I'm just going to say this is gross before I start. If you're creating scripts that automate the database creation, I would ditch the below query and just go with copy/pasting because this is so horrible it does NOT belong in your database deployment scripts.
CURSOR TABLES IS SELECT * FROM USER_TABLES
WHERE 0 = (SELECT COUNT(*)
WHERE USER_CONSTRAINTS.TABLE_NAME = USER_TABLES.TABLE_NAME
AND USER_CONSTRAINTS.CONSTRAINT_TYPE = 'P'
FOR T IN TABLES LOOP
EXECUTE IMMEDIATE 'ALTER TABLE '||T.TABLE_NAME||' ADD ID NUMBER(12)';
EXECUTE IMMEDIATE 'CREATE SEQUENCE '||T.TABLE_NAME||'Seq START WITH 1';
EXECUTE IMMEDIATE 'UPDATE '||T.TABLE_NAME||' SET ID = '||T.TABLE_NAME||'Seq.NEXTVAL';
EXECUTE IMMEDIATE 'ALTER TABLE '||T.TABLE_NAME||' ADD PRIMARY KEY (ID)';
EXECUTE IMMEDIATE 'CREATE OR REPLACE TRIGGER '||T.TABLE_NAME||'PKSet '||CHR(10)
||'BEFORE INSERT ON '||T.TABLE_NAME||' '||CHR(10)
||'FOR EACH ROW '||CHR(10)
||':NEW.ID := '||T.TABLE_NAME||'Seq.NEXTVAL; '||CHR(10)
What does this do?
Basically, it gets a list of tables and dynamically builds the SQL to do the various tasks involved.
EXECUTE IMMEDIATE takes the string where we built the SQL and executes it. The
CHR(10) nastiness is a newline. I wanted the whitespace in there because I don't know how leaving it out would affect Oracle's parsing. Note that in several places we concatenate the table name directly to some other text to generate a sequence or PK constraint name.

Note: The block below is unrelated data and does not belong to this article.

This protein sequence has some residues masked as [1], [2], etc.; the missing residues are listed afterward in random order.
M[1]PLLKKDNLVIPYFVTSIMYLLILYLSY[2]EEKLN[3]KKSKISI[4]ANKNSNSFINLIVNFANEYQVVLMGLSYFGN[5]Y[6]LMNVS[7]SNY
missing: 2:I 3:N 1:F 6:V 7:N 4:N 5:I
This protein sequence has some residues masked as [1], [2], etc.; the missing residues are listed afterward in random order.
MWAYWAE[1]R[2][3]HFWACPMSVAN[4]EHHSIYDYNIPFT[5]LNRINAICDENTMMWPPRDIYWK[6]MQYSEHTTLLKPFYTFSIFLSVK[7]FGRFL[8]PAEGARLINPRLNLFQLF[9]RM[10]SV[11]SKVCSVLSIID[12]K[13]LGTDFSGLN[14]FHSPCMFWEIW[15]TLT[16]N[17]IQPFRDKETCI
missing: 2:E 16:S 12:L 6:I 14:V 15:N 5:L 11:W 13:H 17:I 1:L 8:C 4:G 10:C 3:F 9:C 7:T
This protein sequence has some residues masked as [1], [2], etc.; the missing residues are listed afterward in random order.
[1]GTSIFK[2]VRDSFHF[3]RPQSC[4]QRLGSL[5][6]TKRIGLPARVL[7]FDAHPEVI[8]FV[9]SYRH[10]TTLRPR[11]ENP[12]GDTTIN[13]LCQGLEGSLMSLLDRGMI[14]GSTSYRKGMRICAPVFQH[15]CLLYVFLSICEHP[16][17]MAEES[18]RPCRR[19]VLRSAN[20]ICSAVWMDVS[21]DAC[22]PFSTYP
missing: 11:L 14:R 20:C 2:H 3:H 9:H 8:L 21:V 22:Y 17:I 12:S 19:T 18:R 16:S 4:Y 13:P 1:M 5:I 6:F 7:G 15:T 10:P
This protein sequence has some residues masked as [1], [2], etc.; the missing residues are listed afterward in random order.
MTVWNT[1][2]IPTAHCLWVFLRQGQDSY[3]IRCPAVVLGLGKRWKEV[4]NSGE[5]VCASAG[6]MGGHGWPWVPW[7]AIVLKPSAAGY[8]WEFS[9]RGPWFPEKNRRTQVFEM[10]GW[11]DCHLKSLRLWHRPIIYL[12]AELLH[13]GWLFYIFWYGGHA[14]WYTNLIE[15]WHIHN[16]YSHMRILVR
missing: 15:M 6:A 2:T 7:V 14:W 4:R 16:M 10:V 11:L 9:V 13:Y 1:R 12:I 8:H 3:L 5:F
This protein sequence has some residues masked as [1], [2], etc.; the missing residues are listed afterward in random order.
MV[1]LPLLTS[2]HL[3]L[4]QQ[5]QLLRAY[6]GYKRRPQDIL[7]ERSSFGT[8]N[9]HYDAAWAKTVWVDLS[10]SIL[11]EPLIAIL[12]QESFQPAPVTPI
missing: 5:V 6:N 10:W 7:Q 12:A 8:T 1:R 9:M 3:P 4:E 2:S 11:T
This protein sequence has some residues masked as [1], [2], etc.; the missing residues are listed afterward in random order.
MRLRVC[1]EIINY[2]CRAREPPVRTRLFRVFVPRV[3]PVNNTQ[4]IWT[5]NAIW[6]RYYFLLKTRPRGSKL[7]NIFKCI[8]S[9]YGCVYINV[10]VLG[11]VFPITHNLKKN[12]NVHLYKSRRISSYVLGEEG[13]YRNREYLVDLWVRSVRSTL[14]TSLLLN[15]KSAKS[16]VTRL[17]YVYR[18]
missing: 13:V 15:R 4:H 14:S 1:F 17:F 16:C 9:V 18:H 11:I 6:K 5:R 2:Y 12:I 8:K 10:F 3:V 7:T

This may or may not error out if you quoted your table names during creation and are using some lower case characters. If it DOES error out, keep in mind that every statement involves a commit. An error will mean the process is half done. It also fails if the schema is not the current user. (You'll need to change
ALL_TABLES and add an appropriate filter in the where clause and add the schema in front of the table name when building the SQL to make it work on another schema.)
An actual working SQLFiddle: http://sqlfiddle.com/#!4/b67fc/1 (I cannot believe this actually worked on SQLFiddle.) In this case, the query we're interested in is over in the schema definition since SQL Fiddle only allows
SELECT in the query.
Good luck. You'll need it. Don't shoot yourself in the foot.